The Central government also started a National Programme
for Prevention and Control of Fluorosis (NPPCF)
in 2010 under the Health department.

Fluoride logo India

Fluoride India

Fluoride Knowledge and Action Network

Freedom from Fluorosis:
How long will it take?
We need Safe Water and Nutritional security for al


The history of Fluorosis in India goes parallel to that of independent India. Since the late 1930s when Fluorosis was first discovered in Prakasam, we have come a long way. We now know of this disease in 22 states and 200+ districts. And it is growing. Where did we go wrong? How long do people wait for freedom from Fluorosis?


India f. 2

The State of Fluoride in India in 1940 and 2000

It is wrong to say that the Indian Government has done nothing about Fluorosis. In fact there has been significant expenditure by government programmes. It started with the Nalgonda technology based treatment plants from 1970s. These were developed by the Central government institute called NEERI. Then UNICEF in the 1980s and 1990s developed and promoted along with IIT Kanpur, the smaller de-fluoridation units for families. These were distributed in lakhs in Rajasthan and Andhra Pradesh with numerous other players also promoting these. All these finally led to two other responses, one is large scale regional surface water based pipeline schemes and the Reverse Osmosis (RO) plants, both of which started gaining ground after 2000. The Central government also started a National Programme for Prevention and Control of Fluorosis (NPPCF) in 2010 under the Health department.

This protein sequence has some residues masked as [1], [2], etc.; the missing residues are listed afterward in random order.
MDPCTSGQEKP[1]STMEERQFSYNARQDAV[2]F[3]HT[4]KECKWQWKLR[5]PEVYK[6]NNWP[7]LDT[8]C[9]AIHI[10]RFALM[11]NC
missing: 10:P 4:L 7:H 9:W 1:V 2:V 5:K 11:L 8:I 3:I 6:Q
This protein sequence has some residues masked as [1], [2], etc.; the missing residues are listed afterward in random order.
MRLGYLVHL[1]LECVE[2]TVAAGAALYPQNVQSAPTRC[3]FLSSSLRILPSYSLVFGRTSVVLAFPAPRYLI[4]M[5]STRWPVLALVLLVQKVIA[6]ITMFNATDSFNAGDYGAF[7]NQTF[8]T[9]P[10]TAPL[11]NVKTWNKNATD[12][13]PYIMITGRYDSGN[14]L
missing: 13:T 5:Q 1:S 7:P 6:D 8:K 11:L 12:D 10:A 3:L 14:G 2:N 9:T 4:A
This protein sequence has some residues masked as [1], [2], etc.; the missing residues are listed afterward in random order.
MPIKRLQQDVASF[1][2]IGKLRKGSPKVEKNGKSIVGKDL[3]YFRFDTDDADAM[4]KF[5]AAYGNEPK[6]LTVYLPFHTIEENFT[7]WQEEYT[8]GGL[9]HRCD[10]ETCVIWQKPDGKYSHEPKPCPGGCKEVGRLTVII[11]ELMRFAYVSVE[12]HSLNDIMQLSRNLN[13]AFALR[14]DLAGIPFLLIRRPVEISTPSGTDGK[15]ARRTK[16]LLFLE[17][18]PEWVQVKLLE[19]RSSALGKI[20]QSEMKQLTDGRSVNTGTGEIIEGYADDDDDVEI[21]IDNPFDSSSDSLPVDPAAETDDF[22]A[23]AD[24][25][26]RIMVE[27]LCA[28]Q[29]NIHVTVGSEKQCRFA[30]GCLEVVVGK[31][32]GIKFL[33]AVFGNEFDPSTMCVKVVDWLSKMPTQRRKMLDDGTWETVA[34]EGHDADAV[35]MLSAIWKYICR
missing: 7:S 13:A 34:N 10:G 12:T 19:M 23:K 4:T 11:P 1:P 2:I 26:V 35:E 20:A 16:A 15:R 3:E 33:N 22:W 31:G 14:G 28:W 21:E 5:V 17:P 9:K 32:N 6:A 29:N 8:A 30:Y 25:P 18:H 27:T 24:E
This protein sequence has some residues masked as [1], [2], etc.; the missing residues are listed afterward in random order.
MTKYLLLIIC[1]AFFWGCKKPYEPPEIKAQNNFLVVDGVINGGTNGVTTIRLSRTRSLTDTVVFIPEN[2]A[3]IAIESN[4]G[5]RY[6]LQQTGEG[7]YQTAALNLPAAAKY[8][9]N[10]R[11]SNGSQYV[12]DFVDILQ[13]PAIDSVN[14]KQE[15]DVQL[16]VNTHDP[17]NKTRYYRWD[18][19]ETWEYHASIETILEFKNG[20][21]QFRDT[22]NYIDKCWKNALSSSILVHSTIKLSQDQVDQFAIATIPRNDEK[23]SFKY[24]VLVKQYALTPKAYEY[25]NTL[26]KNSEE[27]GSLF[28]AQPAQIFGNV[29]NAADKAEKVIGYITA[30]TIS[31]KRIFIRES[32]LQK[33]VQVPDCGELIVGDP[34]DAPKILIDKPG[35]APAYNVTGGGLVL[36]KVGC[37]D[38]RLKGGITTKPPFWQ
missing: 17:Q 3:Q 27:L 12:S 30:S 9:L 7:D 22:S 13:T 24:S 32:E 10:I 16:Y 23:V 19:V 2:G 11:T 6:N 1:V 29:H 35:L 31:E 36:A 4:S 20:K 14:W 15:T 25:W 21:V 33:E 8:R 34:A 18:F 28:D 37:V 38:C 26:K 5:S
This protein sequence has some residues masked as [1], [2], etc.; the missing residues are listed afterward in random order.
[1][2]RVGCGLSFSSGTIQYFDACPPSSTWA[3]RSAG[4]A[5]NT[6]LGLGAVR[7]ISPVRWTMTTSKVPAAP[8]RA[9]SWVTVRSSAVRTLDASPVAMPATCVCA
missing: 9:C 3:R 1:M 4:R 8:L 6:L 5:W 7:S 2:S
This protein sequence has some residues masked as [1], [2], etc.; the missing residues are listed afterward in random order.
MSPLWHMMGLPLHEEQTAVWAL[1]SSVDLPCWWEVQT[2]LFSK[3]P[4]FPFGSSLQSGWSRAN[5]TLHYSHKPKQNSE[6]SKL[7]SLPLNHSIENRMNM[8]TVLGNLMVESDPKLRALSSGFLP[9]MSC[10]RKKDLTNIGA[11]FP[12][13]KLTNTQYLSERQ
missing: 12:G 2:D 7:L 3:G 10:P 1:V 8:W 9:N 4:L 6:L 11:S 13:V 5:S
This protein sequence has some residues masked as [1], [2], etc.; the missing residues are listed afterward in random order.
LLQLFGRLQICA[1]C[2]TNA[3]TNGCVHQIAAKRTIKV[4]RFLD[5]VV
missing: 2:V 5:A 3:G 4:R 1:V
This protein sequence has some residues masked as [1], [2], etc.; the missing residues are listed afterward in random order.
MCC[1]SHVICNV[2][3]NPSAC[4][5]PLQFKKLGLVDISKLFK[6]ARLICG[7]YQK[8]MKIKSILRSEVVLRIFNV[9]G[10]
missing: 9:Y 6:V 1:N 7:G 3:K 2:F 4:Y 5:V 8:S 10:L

These and others are quite a handful of significant interventions and to say that they have produced no impact would be wrong. They have all worked, but very importantly in short duration. None of them have produced a lasting impact and things have repeatedly gone back to Business as usual.

Why has this happened? Are there ways in which we can learn from what has been done and move ahead:

  1. First and foremost, is the need for well grounded Communication. We need to accept that Fluorosis is a slow and long term disease. It needs sustained habit changes of people. That needs local contextual messages in appropriate medium to be constantly targetting people instead of one time measures. These messages also need to change with time as people transform their habits.

  2. Secondly is the realization that there is a need for both Safe Water and Nutrition to go together for people to benefit. As has been found, Fluorosis patients suffer from multiple disorders and some of these require nutritional improvements such as those of Calcium. Combination of Safe Water and Nutrition has been found to give visible benefits to affected people. These measures can be bought together by district level centres such as the DFMC of Nalgonda and Balasore.

  3. Thirdly and most importantly is that we need to be focussing less on infrastructure, more on O&M and long term solutions. Amongst these are the use of Rainwater, Dug wells, Nutrition gardens, and in case of treatment plants, long term maintenance costs should be assured.

As we enter the 80th year of fluorosis discovery in India,
it is quite and well past an emergency. We need to
think of Freedom from Fluorosis.

Make this a priority.

Thank you ‘Fluoride India’

PubMed logo

“Children in endemic areas of fluorosis are at risk for impaired development of intelligence.”

Effect of fluoride exposure on the intelligence of school children in Madhya Pradesh, India